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How 7 Tiny-Home-Dwellers Learned to Love Micro-Living

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Welcome to Curbed's first-ever Micro Week, five days' worth of stories, photos, and minuscule floorplans that celebrate the grand tradition of small-space living. We'll tour small homes, explore the city's smallest neighborhood, and so much more!

All Micro Week we've been showing you small homes of all varieties. Have you been inspired to downsize yet? We've been asking all of our gracious hosts and some other residents of tiny homes about the HOW of micro-living, and it all comes down to one thing: Simplify, simplify, simplify...

In order to downsize, everyone told us some version of, "If you haven't used it in a year, get rid of it." If you never have dinner guests, do you really need eight sets of dinnerware? How about all of those pairs of jeans? Do you ever watch those DVDs anymore? (Does anyone watch DVDs anymore?)

Dawn, who has a 380-square-foot apartment in South Park, gave us a really unique answer: Try having a Packing Party. (In fact, it might be worth doing even if you're not planning to move.) Basically, box up everything you own—dishes, clothes, books, everything—and mark the boxes clearly so you can find whatever you're looking for. Over the next three weeks, take out of the boxes only what you need. You may be surprised how much stuff is still boxed up after three weeks.

When it comes to decorating your new place, Tom and Emily, who have a tiny cabin up in Deer Lodge Park, say you have more space than you realize, just think about it in a different way: hooks, bags, magnetic surfaces, stacking, etc.

Michael and Kate, who have a bungalow in Larchmont Village, echoes the same idea: There's lots of stuff out there designed to make your space more efficient: everything from pull-out couches to pocket doors to closet organizers to under-bed storage containers. (Multiple people said to check out the Container Store.)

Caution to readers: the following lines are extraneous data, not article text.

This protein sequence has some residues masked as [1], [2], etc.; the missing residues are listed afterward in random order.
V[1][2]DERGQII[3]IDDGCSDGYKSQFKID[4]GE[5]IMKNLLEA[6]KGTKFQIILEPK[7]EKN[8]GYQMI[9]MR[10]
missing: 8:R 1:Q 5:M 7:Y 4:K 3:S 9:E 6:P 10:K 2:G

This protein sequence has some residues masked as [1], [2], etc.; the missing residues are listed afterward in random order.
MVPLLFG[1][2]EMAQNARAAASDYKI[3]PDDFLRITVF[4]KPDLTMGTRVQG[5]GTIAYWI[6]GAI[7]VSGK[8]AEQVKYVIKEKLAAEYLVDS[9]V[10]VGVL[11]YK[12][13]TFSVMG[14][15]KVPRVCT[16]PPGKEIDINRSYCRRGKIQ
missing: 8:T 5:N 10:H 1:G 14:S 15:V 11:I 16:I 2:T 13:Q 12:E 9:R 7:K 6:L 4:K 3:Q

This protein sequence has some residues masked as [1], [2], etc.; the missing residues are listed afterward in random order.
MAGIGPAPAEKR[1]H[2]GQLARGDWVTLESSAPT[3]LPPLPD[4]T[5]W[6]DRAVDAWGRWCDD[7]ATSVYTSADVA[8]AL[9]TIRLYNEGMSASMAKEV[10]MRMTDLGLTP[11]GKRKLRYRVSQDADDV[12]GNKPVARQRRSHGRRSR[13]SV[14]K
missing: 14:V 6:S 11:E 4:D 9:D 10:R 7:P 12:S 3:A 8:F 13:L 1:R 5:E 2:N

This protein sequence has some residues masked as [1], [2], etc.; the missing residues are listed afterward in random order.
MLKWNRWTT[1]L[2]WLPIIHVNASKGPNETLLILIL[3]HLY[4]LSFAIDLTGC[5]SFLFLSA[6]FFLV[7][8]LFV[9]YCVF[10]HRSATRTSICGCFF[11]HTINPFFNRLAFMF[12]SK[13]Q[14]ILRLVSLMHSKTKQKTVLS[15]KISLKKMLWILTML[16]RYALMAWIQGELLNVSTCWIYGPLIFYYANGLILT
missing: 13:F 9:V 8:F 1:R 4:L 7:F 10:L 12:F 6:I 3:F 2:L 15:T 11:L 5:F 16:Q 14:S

If you like to entertain guests, Dominic, who has a 750-square-foot Bungalow near Pico and Sierra Bonita, says hosting hasn't changed at all for him. He's got a great courtyard and friendly neighbors, so he still hosts dinner parties and barbecues. Plus, it's got a firepit, which is great for making s'mores.

Everyone we talked to said they wouldn't go back to regular-sized living. Natasia appreciated that the move forced her to define her priorities. She found herself asking concrete questions like, "Would I prefer more room to move around easily, or a large comfy bed to sleep in at night? Do I value working from home or having a dedicated space to eat? Will I be willing to live with a bathroom sink full of dirty dishes if it meant having a hot meal every day?"

Moving into a smaller space made everyone less stressed and meant they wouldn't spend money on extra stuff they didn't need. (Not to mention there rent is generally lower.)

And then there's the one final perk Dawn mentioned: "Sometimes I walk in the door and think, 'Well, when I get hit by that bus ... there's gonna be very little clean-up.'" Leonard Hyman
· Micro Week 2015 [Curbed LA]
· Touring a 272-Square-Foot, Cleverly DIYed Apartment in Palms [Curbed LA]
· Tour a 930-Square-Foot Dream Bungalow in Larchmont Village [Curbed LA]
· How to Move From Hollywood to a 360-Square-Foot Cabin in the San Bernardino Mountains [Curbed LA]